Can you feel the love in your contact center?

February 27, 2020 | Contact Center Industry | Blog


hand picking daisy petals

“They love me, they love me not.”

If you’ve been plucking petals to discern whether your contact center team members are really committed to your business, you’re not alone. Contact centers all across the country are feeling the strain of turnover and unengaged agents. 

Rather than sit idly by and wonder if your people are happy, it’s time to check the pulse of your contact center culture. Is it beating rapidly with job satisfaction and positive attitudes? Or is it lagging, laden with dissatisfaction and a lack of motivation? 

Here are a few signs your contact center is in trouble, along with how to address common workforce engagement problems. 


Attrition is pervasive among contact centers. The average turnover rate of contact center teams is 35–40%. That’s about triple the rate of attrition in other occupations. Agents who are not showing up to work are likely disengaged – and possibly looking for new jobs. If you’re noticing a trend of absenteeism in your contact center, empty seats and long hold times may be in your future. Of course, the agents who do come to work will feel the strains of that pressure, and they might not stick around for much longer, either. This snowball effect can quickly become a costly, intractable problem, and can even lead to the closure of a brick and mortar contact center. 

What to do: Consider augmenting your contact center with a virtual model. Virtual agents can fill your open seats and make it easier for you to retain and better utilize the engaged members of your workforce. Through the virtual model, experienced professionals can answer your customer calls without stretching your existing resources. 

Overworked Agents

Too much work and too much stress tend to lead to anxiety, resentment, depression, and other negative emotions. An overworked agent’s attitude can deteriorate quickly. Performance and morale may suffer, and customers tend to get the brunt end of it. Working long, monotonous hours simply isn’t sustainable – not for your agents, not for the people you serve, and not for your business. When people are overworked, an unexpected event or flu season may be all it takes to wipe out your team’s morale.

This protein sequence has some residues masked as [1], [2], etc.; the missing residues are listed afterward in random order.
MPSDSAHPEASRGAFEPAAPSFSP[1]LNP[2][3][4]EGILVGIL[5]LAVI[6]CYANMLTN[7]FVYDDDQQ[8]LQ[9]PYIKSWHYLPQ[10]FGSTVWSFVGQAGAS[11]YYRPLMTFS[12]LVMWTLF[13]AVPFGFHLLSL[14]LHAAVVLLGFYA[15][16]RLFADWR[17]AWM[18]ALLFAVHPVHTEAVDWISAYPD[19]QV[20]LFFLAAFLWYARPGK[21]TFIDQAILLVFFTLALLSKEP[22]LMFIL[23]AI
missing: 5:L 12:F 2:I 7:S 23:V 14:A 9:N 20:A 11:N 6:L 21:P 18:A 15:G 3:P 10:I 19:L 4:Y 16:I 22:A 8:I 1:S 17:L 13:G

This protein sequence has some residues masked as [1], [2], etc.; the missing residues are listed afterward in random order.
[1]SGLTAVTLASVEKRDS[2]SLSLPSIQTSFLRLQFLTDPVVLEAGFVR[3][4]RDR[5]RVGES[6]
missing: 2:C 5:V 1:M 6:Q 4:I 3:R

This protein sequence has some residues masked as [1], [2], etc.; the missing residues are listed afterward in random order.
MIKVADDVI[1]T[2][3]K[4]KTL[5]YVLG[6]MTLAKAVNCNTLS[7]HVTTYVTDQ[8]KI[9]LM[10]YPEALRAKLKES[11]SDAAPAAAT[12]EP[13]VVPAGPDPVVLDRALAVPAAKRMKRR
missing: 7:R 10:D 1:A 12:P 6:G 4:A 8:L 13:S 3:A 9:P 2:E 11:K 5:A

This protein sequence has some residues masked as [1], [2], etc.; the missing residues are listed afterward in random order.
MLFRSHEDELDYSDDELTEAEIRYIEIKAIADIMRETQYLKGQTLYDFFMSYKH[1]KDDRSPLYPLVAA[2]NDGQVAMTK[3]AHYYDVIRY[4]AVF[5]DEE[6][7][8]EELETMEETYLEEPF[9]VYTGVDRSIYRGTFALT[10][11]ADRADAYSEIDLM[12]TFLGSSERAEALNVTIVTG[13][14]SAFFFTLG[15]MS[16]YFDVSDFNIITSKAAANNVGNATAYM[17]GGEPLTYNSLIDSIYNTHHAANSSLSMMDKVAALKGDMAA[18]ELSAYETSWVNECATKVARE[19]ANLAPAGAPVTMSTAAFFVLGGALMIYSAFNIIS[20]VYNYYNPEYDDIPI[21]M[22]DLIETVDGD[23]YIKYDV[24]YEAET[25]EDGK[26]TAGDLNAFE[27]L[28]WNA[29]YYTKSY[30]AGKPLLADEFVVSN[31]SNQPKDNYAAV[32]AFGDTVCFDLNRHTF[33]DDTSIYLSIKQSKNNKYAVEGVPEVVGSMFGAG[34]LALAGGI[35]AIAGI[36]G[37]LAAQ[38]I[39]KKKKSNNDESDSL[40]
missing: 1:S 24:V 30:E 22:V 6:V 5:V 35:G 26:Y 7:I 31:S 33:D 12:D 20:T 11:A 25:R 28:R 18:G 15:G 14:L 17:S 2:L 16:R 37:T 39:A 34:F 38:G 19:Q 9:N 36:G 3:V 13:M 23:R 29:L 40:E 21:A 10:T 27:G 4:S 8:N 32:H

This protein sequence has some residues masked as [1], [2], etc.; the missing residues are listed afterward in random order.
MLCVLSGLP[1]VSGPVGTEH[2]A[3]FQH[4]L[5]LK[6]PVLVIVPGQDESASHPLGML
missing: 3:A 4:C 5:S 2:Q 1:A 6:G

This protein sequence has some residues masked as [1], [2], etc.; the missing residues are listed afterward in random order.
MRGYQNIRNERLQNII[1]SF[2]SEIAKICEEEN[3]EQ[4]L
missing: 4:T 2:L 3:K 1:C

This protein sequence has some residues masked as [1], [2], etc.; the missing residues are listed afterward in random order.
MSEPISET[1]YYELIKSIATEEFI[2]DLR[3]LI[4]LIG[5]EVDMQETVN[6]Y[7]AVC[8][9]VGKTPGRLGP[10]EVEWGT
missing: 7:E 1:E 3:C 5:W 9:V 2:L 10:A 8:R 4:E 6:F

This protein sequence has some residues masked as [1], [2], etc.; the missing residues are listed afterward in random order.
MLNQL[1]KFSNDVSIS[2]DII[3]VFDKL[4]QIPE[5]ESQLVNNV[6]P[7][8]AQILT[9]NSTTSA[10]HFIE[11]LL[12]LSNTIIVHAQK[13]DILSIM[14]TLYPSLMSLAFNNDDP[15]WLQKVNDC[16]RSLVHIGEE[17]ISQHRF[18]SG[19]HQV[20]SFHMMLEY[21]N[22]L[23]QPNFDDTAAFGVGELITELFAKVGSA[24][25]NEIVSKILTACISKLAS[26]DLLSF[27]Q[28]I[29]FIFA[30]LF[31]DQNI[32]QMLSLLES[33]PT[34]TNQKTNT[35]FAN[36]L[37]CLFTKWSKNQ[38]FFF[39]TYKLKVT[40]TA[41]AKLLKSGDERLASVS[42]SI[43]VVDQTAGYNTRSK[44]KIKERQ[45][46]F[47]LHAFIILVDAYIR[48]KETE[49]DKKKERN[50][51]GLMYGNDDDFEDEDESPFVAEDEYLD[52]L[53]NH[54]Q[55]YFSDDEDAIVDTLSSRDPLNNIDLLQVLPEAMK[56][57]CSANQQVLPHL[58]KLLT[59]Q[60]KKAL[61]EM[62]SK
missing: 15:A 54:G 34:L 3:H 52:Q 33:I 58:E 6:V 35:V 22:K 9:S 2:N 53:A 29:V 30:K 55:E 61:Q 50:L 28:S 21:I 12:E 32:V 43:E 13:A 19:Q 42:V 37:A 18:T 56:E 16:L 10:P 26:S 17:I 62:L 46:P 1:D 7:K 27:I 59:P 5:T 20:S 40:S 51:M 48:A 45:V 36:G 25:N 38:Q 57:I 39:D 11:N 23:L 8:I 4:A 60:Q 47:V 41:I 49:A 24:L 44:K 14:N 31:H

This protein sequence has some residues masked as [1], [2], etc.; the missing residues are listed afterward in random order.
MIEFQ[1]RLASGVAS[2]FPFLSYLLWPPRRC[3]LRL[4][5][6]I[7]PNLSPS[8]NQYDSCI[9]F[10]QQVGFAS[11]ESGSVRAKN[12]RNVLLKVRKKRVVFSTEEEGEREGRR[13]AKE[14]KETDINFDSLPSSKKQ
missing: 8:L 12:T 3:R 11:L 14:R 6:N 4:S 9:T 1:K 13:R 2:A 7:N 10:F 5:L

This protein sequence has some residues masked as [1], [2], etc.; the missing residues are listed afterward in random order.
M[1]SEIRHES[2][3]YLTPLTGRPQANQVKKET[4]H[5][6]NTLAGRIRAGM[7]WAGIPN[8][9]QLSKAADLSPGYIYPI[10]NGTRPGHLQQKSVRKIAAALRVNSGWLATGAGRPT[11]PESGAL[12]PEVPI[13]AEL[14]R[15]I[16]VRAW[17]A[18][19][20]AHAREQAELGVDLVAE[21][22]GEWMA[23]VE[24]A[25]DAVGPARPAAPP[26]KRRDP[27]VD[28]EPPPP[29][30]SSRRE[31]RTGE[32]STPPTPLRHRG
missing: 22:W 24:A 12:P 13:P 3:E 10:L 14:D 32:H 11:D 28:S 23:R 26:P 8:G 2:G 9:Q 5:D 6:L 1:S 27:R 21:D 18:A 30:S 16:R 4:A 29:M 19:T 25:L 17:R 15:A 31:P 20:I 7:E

What to do: Leverage the elasticity of the flexible network. A virtual model allows you to supplement your employees during peak call times, giving your in-house team time to rest.

Disconnected Workers

Many companies are converting their brick and mortar employees into remote agents. In theory, this is a great idea. People want to work at home so they can spend less time commuting, save money, and work where and how they can do their best. However, few companies offer a means for these employees to connect with their co-workers and feel included in a community. Remote workers become isolated when they’re not regularly engaged. Plus, when companies send their best agents to work at home, the morale and efficiency of the in-house staff can suffer. 

What to do: Leave it to the professionals. Remote communities need to be appropriately structured to support agents effectively. By partnering with a virtual model such as Liveops, a company can take advantage of a pre-built network of thriving agents. There’s no need for a contact center to handle agent time management, necessary resources, and technology requirements alone.


Whether you feel the love in your contact center or not, a virtual model can help. Contact us to learn more about how a scalable virtual workforce can inject more positivity and efficiency into your existing contact center.


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Avatar for Malori Heppler

Malori Heppler

Malori Heppler is the marketing manager at Liveops, focused on bringing helpful industry insights to light through thought leadership and partner communications.

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